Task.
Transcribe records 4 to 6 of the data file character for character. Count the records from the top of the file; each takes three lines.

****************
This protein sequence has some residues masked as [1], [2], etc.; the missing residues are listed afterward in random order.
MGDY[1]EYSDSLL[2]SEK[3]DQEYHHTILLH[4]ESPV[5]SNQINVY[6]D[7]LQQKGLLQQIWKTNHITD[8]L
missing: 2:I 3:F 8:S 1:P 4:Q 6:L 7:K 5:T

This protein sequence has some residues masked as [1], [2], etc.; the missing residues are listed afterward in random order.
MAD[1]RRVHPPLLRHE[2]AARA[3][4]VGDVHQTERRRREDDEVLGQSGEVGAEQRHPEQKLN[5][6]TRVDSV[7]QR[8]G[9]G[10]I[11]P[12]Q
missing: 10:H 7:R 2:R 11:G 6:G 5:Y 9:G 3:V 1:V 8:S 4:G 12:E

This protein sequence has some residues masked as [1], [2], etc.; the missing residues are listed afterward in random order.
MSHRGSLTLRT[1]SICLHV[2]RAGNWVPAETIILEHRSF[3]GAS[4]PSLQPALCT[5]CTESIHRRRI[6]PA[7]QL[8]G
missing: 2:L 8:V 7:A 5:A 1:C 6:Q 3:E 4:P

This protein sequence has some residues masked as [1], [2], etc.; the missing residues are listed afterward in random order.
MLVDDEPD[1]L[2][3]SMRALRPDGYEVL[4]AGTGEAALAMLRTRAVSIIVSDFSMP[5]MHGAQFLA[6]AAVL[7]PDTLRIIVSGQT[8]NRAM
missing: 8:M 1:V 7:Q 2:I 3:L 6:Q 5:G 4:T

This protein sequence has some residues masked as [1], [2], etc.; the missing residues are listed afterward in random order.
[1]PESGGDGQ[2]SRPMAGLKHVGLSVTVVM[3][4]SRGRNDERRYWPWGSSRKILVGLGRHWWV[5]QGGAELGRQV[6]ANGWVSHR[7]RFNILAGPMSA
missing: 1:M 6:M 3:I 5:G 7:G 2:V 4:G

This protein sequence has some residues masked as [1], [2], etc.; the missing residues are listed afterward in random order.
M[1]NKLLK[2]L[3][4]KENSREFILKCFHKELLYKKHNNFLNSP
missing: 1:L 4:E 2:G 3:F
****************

This protein sequence has some residues masked as [1], [2], etc.; the missing residues are listed afterward in random order.
MLVDDEPD[1]L[2][3]SMRALRPDGYEVL[4]AGTGEAALAMLRTRAVSIIVSDFSMP[5]MHGAQFLA[6]AAVL[7]PDTLRIIVSGQT[8]NRAM
missing: 8:M 1:V 7:Q 2:I 3:L 6:Q 5:G 4:T

This protein sequence has some residues masked as [1], [2], etc.; the missing residues are listed afterward in random order.
[1]PESGGDGQ[2]SRPMAGLKHVGLSVTVVM[3][4]SRGRNDERRYWPWGSSRKILVGLGRHWWV[5]QGGAELGRQV[6]ANGWVSHR[7]RFNILAGPMSA
missing: 1:M 6:M 3:I 5:G 7:G 2:V 4:G

This protein sequence has some residues masked as [1], [2], etc.; the missing residues are listed afterward in random order.
M[1]NKLLK[2]L[3][4]KENSREFILKCFHKELLYKKHNNFLNSP
missing: 1:L 4:E 2:G 3:F